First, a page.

From the Vault #16: ROGUE ONE: A STAR WARS STORY (2016)

From 2012 onwards, before developing this blog, I wrote a multitude of reviews on the website Letterboxd. In this irregular series called From the Vault, I’m going to haul these earlier reviews out of mothballs and re-purpose them here.

This one is from Dec 19th, 2016, as we close in on Star Wars Episode IX: The Rise of Skywalker

For a while, let’s be honest, we didn’t know if the Force was with Rogue One, did we?

The first in Disney/LucasFilm’s attempt to build an extended Star Wars universe, in the vein of Marvel Studios, was for many an anthology story we didn’t need telling – specifically how the Death Star plans came not to be in the main computer at the very beginning of George Lucas’ opus in 1977’s A New Hope. Would it launch a brand new approach to the revived Star Wars franchise or would it be a pointless, bloated stain to sit alongside the painful prequels? All the news of Gareth Edwards being locked out of the editing suite, Tony Gilroy coming in to film extensive reshoots, they all suggested a misconceived project which many would have considered a mistake.

Here’s the great news: Rogue One isn’t just the prequel you never knew you wanted, the kind of prequel which makes the official episodic prequels look increasingly paltry, but it’s also quite possibly almost almost as good as A New Hope itself.

How did Edwards pull this off, then? It’s remarkable to think this is only his third major motion picture, after developing the FX of breakout indie movie Monsters on his home software, and with Godzilla relaunching a visually and aesthetically impressive but frequently soulless franchise.

Rogue One, whether entirely by his hand or the pot of people from Gilroy to Kathleen Kennedy or even JJ Abrams, does what neither of his previous pictures truly managed – it makes you care about the people around all of the CGI, galactic battles and tethers to the original Wars trilogy. Every single character in what swiftly becomes an ensemble led by Felicity Jones’ plucky mercenary Jyn Erso has a satisfying, complete and developed story arc from beginning to end, in the kind of manner few continuing, large scale universes ever get to depict in the age of actors being signed up for ten films before they film their first one. Rogue One truly is an anthological tale, telling a story with a beginning, middle and end, while naturally leading directly into where, in many ways, the Star Wars story truly begins with A New Hope. It’s seamless in how it adds greater depth, context and continuity to the original trilogy of movies, the Empire and the Death Star itself. It’s a testament to a script and story which reward you across the running time.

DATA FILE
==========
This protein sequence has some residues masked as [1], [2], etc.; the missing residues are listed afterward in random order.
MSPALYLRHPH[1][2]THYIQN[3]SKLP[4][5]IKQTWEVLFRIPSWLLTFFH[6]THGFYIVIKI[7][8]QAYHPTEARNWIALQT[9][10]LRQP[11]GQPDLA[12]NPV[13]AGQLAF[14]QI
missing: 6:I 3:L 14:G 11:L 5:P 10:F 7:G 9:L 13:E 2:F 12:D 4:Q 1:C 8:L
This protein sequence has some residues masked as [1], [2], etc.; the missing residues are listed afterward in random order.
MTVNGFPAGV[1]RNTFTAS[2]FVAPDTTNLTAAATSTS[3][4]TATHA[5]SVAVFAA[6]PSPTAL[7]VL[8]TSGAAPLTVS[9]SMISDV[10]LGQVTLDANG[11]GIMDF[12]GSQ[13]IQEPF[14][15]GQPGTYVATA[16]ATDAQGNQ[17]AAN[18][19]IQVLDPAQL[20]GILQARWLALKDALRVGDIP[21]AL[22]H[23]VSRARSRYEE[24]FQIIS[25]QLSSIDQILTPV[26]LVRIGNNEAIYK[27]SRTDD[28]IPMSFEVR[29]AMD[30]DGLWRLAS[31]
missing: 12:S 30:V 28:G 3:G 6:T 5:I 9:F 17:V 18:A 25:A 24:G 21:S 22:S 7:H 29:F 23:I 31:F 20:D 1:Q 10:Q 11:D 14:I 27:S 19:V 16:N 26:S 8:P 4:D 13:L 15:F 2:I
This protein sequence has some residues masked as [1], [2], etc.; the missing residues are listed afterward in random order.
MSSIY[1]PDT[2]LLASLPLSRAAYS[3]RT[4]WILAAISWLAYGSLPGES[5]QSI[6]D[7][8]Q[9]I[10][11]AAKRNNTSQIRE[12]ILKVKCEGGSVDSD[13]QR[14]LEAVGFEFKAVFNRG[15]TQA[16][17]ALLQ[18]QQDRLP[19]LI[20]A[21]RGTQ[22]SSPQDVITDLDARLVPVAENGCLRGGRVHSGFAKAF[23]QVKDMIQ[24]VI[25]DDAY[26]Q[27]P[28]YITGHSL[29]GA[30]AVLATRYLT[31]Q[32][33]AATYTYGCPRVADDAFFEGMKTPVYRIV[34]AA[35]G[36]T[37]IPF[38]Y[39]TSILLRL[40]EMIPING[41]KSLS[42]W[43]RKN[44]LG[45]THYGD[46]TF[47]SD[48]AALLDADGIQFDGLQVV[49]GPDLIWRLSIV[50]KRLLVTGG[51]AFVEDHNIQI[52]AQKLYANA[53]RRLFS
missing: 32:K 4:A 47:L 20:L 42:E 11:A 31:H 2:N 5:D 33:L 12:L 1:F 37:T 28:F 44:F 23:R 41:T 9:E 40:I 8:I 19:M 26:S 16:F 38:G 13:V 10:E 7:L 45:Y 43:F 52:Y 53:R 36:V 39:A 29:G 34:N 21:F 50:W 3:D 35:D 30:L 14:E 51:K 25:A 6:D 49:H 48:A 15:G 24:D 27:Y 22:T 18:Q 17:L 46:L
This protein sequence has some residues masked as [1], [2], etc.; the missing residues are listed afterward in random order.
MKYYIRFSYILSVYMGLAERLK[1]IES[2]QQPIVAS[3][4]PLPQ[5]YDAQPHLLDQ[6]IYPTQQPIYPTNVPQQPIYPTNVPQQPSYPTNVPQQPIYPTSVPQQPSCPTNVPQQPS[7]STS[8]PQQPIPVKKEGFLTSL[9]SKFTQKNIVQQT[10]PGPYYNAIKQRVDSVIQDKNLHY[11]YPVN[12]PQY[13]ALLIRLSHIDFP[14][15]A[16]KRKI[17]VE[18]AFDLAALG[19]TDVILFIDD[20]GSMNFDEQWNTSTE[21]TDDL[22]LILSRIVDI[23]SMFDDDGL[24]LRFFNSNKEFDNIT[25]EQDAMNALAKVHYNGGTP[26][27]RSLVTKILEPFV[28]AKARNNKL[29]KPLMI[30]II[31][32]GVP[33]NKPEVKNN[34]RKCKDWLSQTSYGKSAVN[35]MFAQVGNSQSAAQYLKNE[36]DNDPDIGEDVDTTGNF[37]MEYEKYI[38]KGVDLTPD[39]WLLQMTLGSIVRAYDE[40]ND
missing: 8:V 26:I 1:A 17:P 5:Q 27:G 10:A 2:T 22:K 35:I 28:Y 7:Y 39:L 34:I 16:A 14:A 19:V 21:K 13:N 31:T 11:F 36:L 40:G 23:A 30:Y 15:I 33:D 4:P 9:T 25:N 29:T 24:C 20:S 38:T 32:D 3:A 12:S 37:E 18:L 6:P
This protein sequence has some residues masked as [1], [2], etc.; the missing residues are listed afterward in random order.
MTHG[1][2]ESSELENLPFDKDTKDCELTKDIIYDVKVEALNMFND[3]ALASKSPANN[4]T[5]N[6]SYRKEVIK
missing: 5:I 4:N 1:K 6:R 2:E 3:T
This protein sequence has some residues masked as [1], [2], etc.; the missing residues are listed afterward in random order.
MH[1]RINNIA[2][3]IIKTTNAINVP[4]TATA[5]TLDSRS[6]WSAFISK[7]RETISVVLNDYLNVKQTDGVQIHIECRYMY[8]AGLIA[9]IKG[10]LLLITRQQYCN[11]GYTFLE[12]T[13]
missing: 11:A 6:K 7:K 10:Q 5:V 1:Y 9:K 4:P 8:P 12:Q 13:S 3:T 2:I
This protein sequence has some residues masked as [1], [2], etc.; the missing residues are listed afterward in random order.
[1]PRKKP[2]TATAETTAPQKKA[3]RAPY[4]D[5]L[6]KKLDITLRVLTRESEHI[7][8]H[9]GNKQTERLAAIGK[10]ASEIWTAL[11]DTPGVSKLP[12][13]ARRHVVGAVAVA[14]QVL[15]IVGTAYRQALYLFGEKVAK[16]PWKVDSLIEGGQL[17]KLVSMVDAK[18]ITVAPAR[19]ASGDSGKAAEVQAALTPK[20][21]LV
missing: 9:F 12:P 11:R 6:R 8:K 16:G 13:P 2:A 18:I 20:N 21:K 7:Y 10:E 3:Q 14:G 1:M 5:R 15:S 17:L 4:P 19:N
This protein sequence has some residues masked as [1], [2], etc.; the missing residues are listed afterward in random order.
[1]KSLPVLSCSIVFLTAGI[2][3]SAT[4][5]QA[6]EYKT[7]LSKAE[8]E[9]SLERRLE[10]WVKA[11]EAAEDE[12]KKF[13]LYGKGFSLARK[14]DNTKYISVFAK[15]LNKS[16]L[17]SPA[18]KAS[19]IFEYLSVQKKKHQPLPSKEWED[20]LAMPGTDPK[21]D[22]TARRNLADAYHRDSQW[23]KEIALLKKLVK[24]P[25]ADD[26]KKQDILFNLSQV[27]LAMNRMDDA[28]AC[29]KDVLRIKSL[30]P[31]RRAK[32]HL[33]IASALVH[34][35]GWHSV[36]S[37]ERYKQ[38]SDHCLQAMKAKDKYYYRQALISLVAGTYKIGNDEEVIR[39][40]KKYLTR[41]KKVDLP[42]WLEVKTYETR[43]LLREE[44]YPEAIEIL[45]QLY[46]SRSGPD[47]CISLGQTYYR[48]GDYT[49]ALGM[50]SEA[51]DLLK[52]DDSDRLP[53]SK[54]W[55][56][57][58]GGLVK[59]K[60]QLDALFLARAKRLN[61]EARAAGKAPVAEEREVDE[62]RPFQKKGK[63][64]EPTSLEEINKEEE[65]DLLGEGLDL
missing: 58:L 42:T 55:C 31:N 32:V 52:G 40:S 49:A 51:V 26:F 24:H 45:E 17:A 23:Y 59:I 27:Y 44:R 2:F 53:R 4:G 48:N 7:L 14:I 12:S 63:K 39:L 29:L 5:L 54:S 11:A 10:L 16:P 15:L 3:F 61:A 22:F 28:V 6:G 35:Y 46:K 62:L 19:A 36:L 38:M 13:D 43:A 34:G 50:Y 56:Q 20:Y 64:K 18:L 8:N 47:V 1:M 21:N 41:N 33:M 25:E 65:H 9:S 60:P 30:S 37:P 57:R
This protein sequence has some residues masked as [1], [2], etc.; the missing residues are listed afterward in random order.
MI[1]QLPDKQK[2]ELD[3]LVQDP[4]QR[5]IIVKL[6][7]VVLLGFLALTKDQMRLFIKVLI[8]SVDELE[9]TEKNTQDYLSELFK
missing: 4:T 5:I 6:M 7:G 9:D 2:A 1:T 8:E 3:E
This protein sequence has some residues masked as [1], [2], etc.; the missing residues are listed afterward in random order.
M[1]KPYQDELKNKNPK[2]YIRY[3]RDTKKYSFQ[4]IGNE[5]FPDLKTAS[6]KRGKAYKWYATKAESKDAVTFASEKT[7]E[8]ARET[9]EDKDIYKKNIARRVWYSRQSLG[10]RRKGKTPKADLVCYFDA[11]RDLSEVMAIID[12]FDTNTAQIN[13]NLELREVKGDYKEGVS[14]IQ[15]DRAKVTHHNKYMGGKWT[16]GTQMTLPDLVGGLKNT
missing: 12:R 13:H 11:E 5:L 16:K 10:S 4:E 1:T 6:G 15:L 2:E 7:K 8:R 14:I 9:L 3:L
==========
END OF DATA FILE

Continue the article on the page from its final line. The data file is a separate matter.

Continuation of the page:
It starts baggy and messy, mind you, with an opening half hour or so burdened with the labours of set up and establishment, introducing Jyn and her central arc as a young girl, abandoned by father Mads Mikklesen–essentially the Robert Oppenheimer of the Wars universe–and placed on a path where her own shaky ethics clash with a Rebel Alliance who, having been trying to fight the Empire for decades now, are going to extreme lengths to get the job done.

Rogue One picks up as it makes brave choices – Diego Luna’s Cassian kills an innocent courier with cold abandon before proving himself a rounded rebel determined to think of the bigger picture, while Riz Ahmed’s Bodhi moves from conflicted Imperial pilot to a true resistance fighter. Chris Weitz’s screenplay (with Gilroy principally) adds shades of grey heretofore unheard of in the escapist fable of the Wars universe, and it allows for a disparate group of characters with real meat on their bones. If one suffers it’s Ben Mendlesohn’s villain Krennick, one of our finest character actors reduced often to playing second fiddle to an ‘undead’ Peter Cushing and, of course, the brief but powerful appearances of Darth Vader at the height of his evil. The film redeems itself by coining a delicious new catchphrase that evolves Star Wars‘ most classic line to new heights, as it continues mythologising the Force in fresh and exciting ways.

For all this talk of character, introspection and darkness, Rogue One‘s key success is that it never once equally forgets it’s a Star Wars film, and delivers accordingly; a rousing score from last minute addition Michael Giacchino (which he put together remarkably in one month) almost ghost written by John Williams; a terrific blend of action sequences on land, sea, air and in space which recall classic Star Wars at its finest, and ultimately at the heart of it a timeless battle between underdog heroes and a vast, cruel Empire seeking domination.

Rogue One adds new and fresh dimensions to this wonderful universe, while telling a brave story, with indeed the bravest and most satisfying of climaxes you can imagine – one of those rare movies which just keeps on getting better and better and better the more it plays. The Force is with this film, and this film is very much with it.

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